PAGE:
Captain Britain and MI:13 #15
Thus ends one of Marvel’s strongest ongoing books. Cornell and Kirk wind down their title with the massive “Vampire State” arc that should’ve been cheesy as hell but ended up being gripping, exciting and just downright fun. The issue is packed with excellently written and drawn action set-pieces that build off of everything that’s come before to give the issue the emotional closure it needed without sacrificing the excitement. Top quality work.
Immonen still hasn’t brought the energy of her absolutely fantastic Patsy Walker: Hellcat mini to the title, but her second issue shows a small amount of improvement over the first. Pichelli’s art renders everyone and everything in the title improbably pretty, if overly cartoonish, but she handles the issue’s dramatic moments quite well. Nothing spectacular yet, but more than good enough to keep giving it a shot.
Final Crisis Aftermath: Ink #3
Ink continues to be the surprise of the Final Crisis Aftermath titles for me as it uses the conventions of the gritty crime drama to tell the story of a supervillain seeking redemption. Wallace and Fiorentino make the tale a little more complicated than it needs to be by having Richards’ tattoos come to life, but the metaphor is apt: escaping a life of crime is already hard without having those closest to you trying to drag you back into it.
– Cal Cleary
Captain Britain and MI:13 #14
Final Crisis Aftermath: Ink #2
Final Crisis Aftermath: Ink #1
Posted in Comic Reviews
- Tagged Ardian Syaf, Brian Reber, Captain Britain and MI:13, Craig Yeung, DC, Dracula, Eric Wallace, Fabrizio Fiorentino, Final Crisis Aftermath, Ink, Jay Leisten, Kathryn Immonen, Leonard Kirk, Marvel, Michael Dimotta, Paul Cornell, review, Reviews, Runaways, Sara Pichelli, Vampire State
Ah, good old Captain Britain and MI:13. No matter what else is going wrong in the Marvel Universe, you’ll always be here to make it better, won’t you? Well, unfortunately not – the book only has a short while left to live. So, the question becomes: can Paul Cornell and co. give us a satisfying send-off to one of Marvel’s strongest titles?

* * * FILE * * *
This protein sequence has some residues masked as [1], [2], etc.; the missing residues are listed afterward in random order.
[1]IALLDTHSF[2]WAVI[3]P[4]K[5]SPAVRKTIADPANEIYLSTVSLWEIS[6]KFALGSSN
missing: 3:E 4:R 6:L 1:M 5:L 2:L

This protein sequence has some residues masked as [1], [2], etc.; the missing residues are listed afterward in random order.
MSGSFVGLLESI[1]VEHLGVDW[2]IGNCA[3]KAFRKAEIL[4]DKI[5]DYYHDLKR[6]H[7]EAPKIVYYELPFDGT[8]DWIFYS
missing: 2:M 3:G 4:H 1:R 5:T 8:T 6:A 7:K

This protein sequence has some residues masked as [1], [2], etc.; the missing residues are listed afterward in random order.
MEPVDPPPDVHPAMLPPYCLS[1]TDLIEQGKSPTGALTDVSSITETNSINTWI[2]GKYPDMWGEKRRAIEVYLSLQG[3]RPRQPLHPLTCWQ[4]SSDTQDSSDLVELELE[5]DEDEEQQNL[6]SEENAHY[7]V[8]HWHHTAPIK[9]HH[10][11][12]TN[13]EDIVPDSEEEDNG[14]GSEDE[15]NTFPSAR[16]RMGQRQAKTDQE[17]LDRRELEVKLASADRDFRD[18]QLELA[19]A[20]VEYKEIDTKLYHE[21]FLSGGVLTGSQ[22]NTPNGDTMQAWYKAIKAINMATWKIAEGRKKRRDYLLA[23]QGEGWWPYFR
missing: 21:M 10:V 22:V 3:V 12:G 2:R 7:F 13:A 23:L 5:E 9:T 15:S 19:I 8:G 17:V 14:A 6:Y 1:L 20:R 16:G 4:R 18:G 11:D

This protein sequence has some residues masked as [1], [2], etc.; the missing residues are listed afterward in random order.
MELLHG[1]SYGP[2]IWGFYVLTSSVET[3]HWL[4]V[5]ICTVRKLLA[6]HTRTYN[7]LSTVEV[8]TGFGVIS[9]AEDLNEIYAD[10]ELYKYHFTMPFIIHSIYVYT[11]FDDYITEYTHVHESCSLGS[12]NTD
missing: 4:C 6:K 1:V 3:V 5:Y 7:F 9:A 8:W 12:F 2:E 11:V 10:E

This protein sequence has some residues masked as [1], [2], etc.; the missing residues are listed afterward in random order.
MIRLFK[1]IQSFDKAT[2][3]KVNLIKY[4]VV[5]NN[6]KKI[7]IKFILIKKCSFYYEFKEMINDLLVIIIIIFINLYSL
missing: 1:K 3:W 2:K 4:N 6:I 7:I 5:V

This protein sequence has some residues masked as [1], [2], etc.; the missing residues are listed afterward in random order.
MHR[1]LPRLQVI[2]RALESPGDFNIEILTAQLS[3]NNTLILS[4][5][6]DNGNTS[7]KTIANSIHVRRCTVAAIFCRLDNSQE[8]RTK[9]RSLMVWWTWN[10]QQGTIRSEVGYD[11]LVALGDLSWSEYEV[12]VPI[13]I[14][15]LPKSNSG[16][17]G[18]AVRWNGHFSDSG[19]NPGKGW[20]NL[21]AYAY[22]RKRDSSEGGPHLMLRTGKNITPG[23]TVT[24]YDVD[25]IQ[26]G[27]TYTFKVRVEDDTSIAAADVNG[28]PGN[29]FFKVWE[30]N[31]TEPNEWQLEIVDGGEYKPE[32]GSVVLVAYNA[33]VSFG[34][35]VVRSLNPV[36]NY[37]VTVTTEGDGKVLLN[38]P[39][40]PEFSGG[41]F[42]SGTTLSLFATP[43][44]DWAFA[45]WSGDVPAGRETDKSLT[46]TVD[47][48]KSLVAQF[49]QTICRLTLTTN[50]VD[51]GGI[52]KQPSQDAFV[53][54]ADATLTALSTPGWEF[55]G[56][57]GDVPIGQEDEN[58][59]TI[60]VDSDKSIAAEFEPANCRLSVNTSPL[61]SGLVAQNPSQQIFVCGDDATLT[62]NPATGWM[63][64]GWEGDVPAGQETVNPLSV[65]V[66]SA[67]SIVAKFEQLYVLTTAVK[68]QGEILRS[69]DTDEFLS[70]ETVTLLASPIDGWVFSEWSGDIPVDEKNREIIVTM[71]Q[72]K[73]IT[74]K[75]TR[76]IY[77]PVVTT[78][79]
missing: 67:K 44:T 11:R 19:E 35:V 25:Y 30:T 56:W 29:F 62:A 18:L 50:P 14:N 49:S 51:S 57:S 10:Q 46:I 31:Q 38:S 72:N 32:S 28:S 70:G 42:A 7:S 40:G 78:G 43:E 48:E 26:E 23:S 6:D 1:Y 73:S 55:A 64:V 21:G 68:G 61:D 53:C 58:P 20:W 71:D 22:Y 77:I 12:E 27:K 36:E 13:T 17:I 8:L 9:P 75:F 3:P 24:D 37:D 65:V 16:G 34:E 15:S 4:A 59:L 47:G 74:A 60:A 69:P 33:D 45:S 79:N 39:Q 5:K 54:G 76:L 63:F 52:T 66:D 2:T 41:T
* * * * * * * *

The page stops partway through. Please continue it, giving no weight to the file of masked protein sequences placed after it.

This arc, titled “Vampire State” suggests that they can. Dracula has been breeding an army of vampires on the moon and allying himself with all manner of supernatural menace before he begins to make his final move – conquering Britain in the name of his vampire army. Despite the seemingly inherent camp in the premise, Cornell plays it straight and it pays off. Rather than coming off as a post-ironic dig at a more innocent age, the issue suggests why the semi-realistic grim ‘n grit so often feels terribly false – this isn’t our world. It’s one infinitely more scary, and infinitely more wonderful, and we see a little bit of both aspects in this issue.
After a quick turnaround from the seemingly doomed ending of last issue, we learn that our heroes at MI:13 have managed to pull one over on Dracula and buy themselves some time to fight back. They use that time well, and Cornell brings us an action-packed issue with crisp, excellent art from Syaf and Kirk and and a parting ‘gift’ from Doctor Doom that sets up the issue to come and reminds us all why the good Doctor can be such an effective villain.
Captain Britain and MI:13 is far from flawless, but even at its worst, its an exciting book with solid characterization and fun, clever arcs – and this issue is far from the book’s worst.
Posted in Comic Reviews, Marvel
- Tagged Ardian Syaf, Brian Reber, Captain Britain and MI:13, Craig Yeung, Dracula, Jay Leisten, Leonard Kirk, Marvel, Paul Cornell, Reviews, Vampire State